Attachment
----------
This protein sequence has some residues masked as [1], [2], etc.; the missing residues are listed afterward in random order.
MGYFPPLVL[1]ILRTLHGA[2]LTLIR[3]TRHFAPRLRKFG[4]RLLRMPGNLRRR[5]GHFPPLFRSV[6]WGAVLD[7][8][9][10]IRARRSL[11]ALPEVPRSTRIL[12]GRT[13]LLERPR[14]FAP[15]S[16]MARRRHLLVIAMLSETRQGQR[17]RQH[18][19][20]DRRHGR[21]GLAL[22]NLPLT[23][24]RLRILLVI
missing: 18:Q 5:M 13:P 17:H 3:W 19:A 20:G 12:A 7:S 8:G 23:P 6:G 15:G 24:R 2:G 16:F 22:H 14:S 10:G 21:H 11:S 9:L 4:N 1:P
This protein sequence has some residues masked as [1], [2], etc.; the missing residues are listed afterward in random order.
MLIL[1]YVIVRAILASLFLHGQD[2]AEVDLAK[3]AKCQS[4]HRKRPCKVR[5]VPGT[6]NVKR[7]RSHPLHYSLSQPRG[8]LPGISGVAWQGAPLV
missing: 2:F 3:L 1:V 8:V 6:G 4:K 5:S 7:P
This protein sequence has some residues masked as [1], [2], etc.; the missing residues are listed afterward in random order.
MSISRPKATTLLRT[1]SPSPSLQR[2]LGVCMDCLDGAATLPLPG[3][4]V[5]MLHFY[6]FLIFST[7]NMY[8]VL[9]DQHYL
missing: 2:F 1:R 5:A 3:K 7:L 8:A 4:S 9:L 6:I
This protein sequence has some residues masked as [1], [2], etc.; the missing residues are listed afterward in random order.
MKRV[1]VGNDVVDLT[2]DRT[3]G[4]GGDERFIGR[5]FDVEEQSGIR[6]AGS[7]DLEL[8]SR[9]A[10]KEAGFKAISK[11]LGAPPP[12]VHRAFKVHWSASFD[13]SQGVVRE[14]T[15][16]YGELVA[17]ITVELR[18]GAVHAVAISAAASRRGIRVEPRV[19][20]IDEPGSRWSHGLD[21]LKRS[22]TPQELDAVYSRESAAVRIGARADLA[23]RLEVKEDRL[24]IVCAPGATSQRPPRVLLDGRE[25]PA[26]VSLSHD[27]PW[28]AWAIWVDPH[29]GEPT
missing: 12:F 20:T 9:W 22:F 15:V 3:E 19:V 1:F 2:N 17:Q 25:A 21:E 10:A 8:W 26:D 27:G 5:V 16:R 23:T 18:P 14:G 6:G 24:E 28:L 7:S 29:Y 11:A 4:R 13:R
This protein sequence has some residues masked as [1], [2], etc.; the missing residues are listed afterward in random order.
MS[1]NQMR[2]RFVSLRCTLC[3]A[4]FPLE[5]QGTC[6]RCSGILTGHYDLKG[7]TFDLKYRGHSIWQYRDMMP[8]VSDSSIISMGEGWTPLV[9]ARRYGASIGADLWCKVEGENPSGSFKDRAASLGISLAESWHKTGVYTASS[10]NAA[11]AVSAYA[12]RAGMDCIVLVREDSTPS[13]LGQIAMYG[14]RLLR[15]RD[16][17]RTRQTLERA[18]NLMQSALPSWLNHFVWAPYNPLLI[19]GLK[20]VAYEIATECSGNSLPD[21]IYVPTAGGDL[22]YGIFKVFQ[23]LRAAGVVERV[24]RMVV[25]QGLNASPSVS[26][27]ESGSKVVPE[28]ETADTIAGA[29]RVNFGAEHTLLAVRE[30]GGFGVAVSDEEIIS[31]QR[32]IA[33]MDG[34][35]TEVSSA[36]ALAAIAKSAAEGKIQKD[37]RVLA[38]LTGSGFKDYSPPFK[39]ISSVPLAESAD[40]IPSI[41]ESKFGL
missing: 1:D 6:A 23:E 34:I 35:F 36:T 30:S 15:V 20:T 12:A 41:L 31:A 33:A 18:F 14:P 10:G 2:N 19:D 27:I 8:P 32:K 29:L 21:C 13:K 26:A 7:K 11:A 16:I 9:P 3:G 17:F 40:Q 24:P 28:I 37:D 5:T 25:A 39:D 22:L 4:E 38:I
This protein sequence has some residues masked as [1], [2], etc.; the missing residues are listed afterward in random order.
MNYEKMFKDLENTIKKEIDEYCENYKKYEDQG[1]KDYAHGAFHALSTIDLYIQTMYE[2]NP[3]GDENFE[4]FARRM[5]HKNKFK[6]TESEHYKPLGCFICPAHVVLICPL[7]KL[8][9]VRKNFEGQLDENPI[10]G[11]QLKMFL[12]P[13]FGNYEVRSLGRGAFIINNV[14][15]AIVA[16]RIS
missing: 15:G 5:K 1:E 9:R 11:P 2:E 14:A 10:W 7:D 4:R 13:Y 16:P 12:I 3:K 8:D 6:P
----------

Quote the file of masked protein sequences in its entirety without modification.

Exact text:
This protein sequence has some residues masked as [1], [2], etc.; the missing residues are listed afterward in random order.
MGYFPPLVL[1]ILRTLHGA[2]LTLIR[3]TRHFAPRLRKFG[4]RLLRMPGNLRRR[5]GHFPPLFRSV[6]WGAVLD[7][8][9][10]IRARRSL[11]ALPEVPRSTRIL[12]GRT[13]LLERPR[14]FAP[15]S[16]MARRRHLLVIAMLSETRQGQR[17]RQH[18][19][20]DRRHGR[21]GLAL[22]NLPLT[23][24]RLRILLVI
missing: 18:Q 5:M 13:P 17:H 3:W 19:A 20:G 12:A 7:S 8:G 23:P 6:G 15:G 24:R 2:G 16:F 22:H 14:S 10:G 21:H 11:S 9:L 4:N 1:P
This protein sequence has some residues masked as [1], [2], etc.; the missing residues are listed afterward in random order.
MLIL[1]YVIVRAILASLFLHGQD[2]AEVDLAK[3]AKCQS[4]HRKRPCKVR[5]VPGT[6]NVKR[7]RSHPLHYSLSQPRG[8]LPGISGVAWQGAPLV
missing: 2:F 3:L 1:V 8:V 6:G 4:K 5:S 7:P
This protein sequence has some residues masked as [1], [2], etc.; the missing residues are listed afterward in random order.
MSISRPKATTLLRT[1]SPSPSLQR[2]LGVCMDCLDGAATLPLPG[3][4]V[5]MLHFY[6]FLIFST[7]NMY[8]VL[9]DQHYL
missing: 2:F 1:R 5:A 3:K 7:L 8:A 4:S 9:L 6:I
This protein sequence has some residues masked as [1], [2], etc.; the missing residues are listed afterward in random order.
MKRV[1]VGNDVVDLT[2]DRT[3]G[4]GGDERFIGR[5]FDVEEQSGIR[6]AGS[7]DLEL[8]SR[9]A[10]KEAGFKAISK[11]LGAPPP[12]VHRAFKVHWSASFD[13]SQGVVRE[14]T[15][16]YGELVA[17]ITVELR[18]GAVHAVAISAAASRRGIRVEPRV[19][20]IDEPGSRWSHGLD[21]LKRS[22]TPQELDAVYSRESAAVRIGARADLA[23]RLEVKEDRL[24]IVCAPGATSQRPPRVLLDGRE[25]PA[26]VSLSHD[27]PW[28]AWAIWVDPH[29]GEPT
missing: 12:F 20:T 9:W 22:F 15:V 3:E 19:V 1:F 2:N 17:Q 25:A 21:E 10:A 8:W 26:D 27:G 5:V 16:R 23:T 18:P 14:G 6:G 24:E 28:L 7:S 29:Y 11:A 4:R 13:R
This protein sequence has some residues masked as [1], [2], etc.; the missing residues are listed afterward in random order.
MS[1]NQMR[2]RFVSLRCTLC[3]A[4]FPLE[5]QGTC[6]RCSGILTGHYDLKG[7]TFDLKYRGHSIWQYRDMMP[8]VSDSSIISMGEGWTPLV[9]ARRYGASIGADLWCKVEGENPSGSFKDRAASLGISLAESWHKTGVYTASS[10]NAA[11]AVSAYA[12]RAGMDCIVLVREDSTPS[13]LGQIAMYG[14]RLLR[15]RD[16][17]RTRQTLERA[18]NLMQSALPSWLNHFVWAPYNPLLI[19]GLK[20]VAYEIATECSGNSLPD[21]IYVPTAGGDL[22]YGIFKVFQ[23]LRAAGVVERV[24]RMVV[25]QGLNASPSVS[26][27]ESGSKVVPE[28]ETADTIAGA[29]RVNFGAEHTLLAVRE[30]GGFGVAVSDEEIIS[31]QR[32]IA[33]MDG[34][35]TEVSSA[36]ALAAIAKSAAEGKIQKD[37]RVLA[38]LTGSGFKDYSPPFK[39]ISSVPLAESAD[40]IPSI[41]ESKFGL
missing: 1:D 6:A 23:E 34:I 35:F 36:T 30:S 15:V 20:T 12:A 41:L 31:A 33:A 18:F 14:P 10:G 2:N 19:D 27:I 8:P 32:K 29:L 21:C 13:K 26:A 7:K 11:A 16:I 9:P 3:G 17:F 40:Q 24:P 28:I 37:D 5:T 25:A 39:D 22:L 4:E 38:I
This protein sequence has some residues masked as [1], [2], etc.; the missing residues are listed afterward in random order.
MNYEKMFKDLENTIKKEIDEYCENYKKYEDQG[1]KDYAHGAFHALSTIDLYIQTMYE[2]NP[3]GDENFE[4]FARRM[5]HKNKFK[6]TESEHYKPLGCFICPAHVVLICPL[7]KL[8][9]VRKNFEGQLDENPI[10]G[11]QLKMFL[12]P[13]FGNYEVRSLGRGAFIINNV[14][15]AIVA[16]RIS
missing: 15:G 5:K 1:E 9:R 11:P 2:E 14:A 10:W 7:D 4:R 13:Y 16:P 12:I 3:K 8:D 6:P